Vessey is one of the many new names that came to England
following the Norman Conquest
of 1066. The Vessey family lived in Northampton
. The name, however, derives from the family's place of residence prior to the Norman Conquest
in 1066, Vassy, Normandy
. One of the first records of the name was Robertus Invesiatus, Lascivus which appeared in the Domesday Book CITATION[CLOSE]
Williams, Dr Ann. And G.H. Martin, Eds., Domesday Book A Complete Translation. London: Penguin, 1992. Print. (ISBN 0-141-00523-8)
in Essex CITATION[CLOSE]
Reaney, P.H and R.M. Wilson, A Dictionary of English Surnames. London: Routledge, 1991. Print. (ISBN 0-415-05737-X)
. Other records show the name was originally De Vesci, which was a baronial name, a branch of the De Burgh family.
Early Origins of the Vessey family
The surname Vessey was first found in Northampton
where Robert de Vassy (Veci) and his brother Ivo were granted nineteen Lordships in that county and overlapping into Warwick, Lincoln, and Leicester, by Duke William of Normandy
, their liege Lord, for their distinguished assistance at the Battle of Hastings in 1066 A.D. Ivo (John) won the hand of Alda, daughter of Gilbert, Lord of Alnwick in Northumberland
and the family claim considerable prominence as the Lords of Vesey from which Lords Fitzgerald and Vesei claim descent.
Early History of the Vessey family
This web page shows only a small excerpt of our Vessey research.Another 407 words (29 lines of text) covering the years 1296, 1313, 1500, 1589, 1661, 1462, 1554, 1674 and 1746 are included under the topic Early Vessey History in all our PDF Extended History products and printed products wherever possible.
Vessey Spelling Variations
Anglo-Norman names tend to be marked by an enormous number of spelling variations
. This is largely due to the fact that Old and Middle English lacked any spelling rules when Norman French was introduced in the 11th century. The languages of the English courts at that time were French and Latin. These various languages mixed quite freely in the evolving social milieu. The final element of this mix is that medieval scribes spelled words according to their sounds rather than any definite rules, so a name was often spelled in as many different ways as the number of documents it appeared in. The name was spelled Feasey, Feasy, Fessey, Fassey, Fessys, Fressis, Veasey, Vassey, Vassy, Vesci, Vezey, Vezay, Vesey, Vessey and many more.
Early Notables of the Vessey family (pre 1700)
Another 33 words (2 lines of text) are included under the topic Early Vessey Notables in all our PDF Extended History products and printed products wherever possible.
Migration of the Vessey family to Ireland
Some of the Vessey family moved to Ireland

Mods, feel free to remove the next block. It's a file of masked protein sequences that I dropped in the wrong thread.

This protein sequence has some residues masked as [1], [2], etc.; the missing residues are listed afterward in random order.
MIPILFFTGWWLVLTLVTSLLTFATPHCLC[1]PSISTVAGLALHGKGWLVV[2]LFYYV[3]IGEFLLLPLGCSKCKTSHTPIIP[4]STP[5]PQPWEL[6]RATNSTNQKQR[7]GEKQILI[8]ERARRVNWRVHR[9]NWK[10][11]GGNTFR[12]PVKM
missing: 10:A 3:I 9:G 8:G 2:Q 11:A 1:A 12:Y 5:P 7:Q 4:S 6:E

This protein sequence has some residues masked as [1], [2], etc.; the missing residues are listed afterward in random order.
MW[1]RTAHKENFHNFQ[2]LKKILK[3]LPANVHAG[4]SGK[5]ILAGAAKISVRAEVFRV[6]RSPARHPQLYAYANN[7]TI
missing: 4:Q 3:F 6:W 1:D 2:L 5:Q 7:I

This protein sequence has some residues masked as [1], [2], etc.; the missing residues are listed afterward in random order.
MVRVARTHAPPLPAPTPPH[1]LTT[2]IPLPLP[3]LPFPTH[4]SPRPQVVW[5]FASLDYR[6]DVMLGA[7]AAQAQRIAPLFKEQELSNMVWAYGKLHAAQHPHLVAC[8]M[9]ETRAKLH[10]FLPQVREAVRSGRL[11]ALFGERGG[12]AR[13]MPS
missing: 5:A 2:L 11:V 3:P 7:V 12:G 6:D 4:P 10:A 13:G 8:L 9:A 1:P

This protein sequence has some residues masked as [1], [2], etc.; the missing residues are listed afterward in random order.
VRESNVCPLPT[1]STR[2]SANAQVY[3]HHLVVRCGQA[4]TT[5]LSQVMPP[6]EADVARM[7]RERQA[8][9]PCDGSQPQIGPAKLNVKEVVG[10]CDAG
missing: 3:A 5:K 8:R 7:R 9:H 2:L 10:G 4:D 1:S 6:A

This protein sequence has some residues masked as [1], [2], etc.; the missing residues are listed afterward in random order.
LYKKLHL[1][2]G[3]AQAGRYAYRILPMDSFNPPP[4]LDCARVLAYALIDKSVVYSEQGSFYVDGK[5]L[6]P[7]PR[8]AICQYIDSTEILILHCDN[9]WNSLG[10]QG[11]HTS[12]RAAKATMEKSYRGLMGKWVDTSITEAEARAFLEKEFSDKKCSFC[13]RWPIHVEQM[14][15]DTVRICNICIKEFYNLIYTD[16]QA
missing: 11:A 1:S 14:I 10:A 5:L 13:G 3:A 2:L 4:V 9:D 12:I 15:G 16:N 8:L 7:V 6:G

, but this topic is not covered in this excerpt.Another 59 words (4 lines of text) about their life in Ireland is included in all our PDF Extended History products and printed products wherever possible.
Migration of the Vessey family to the New World and Oceana
Some of the first settlers of this family name were:
Vessey Settlers in Australia in the 19th Century
- George Vessey, who arrived in Adelaide, Australia aboard the ship "Bolton" in 1849 CITATION[CLOSE]
State Records of South Australia. (Retrieved 2010, November 5) The BOLTON 1849. Retrieved from http://www.slsa.sa.gov.au/BSA/1849Bolton.htm
Contemporary Notables of the name Vessey (post 1700)
- John William Vessey Jr. (1922-2016), American military officer, 10th Chairman of the Joint Chiefs of Staff (1982-1985), recipient of the Presidential Medal of Freedom
- Tricia Vessey (b. 1972), American actress, known for Ghost Dog: The Way of the Samurai (1999), Bean (1997) and Trouble Every Day (2001)
- Robert Scadden Vessey (1858-1929), American politician 7th Governor of South Dakota (1909-1913)
- Maggie Vessey (b. 1981), American athlete who competes in middle distance track events
- Robert Scadden Vessey (1858-1929), American Republican politician, Member of South Dakota State Senate 19th District, 1905-08; Governor of South Dakota, 1909-13 CITATION[CLOSE]
The Political Graveyard: Alphabetical Name Index. (Retrieved 2015, November 11) . Retrieved from http://politicalgraveyard.com/alpha/index.html
- Robert Vessey, Canadian politician, MLA for York-Oyster Bed, Prince Edward Island (2007-)
The Vessey Motto
The motto was originally a war cry or slogan. Mottoes first began to be shown with arms in the 14th and 15th centuries, but were not in general use until the 17th century. Thus the oldest coats of arms generally do not include a motto. Mottoes seldom form part of the grant of arms: Under most heraldic authorities, a motto is an optional component of the coat of arms, and can be added to or changed at will; many families have chosen not to display a motto.
Motto: Sub hoc signo vinces
Motto Translation: Under this sign we shall conquer.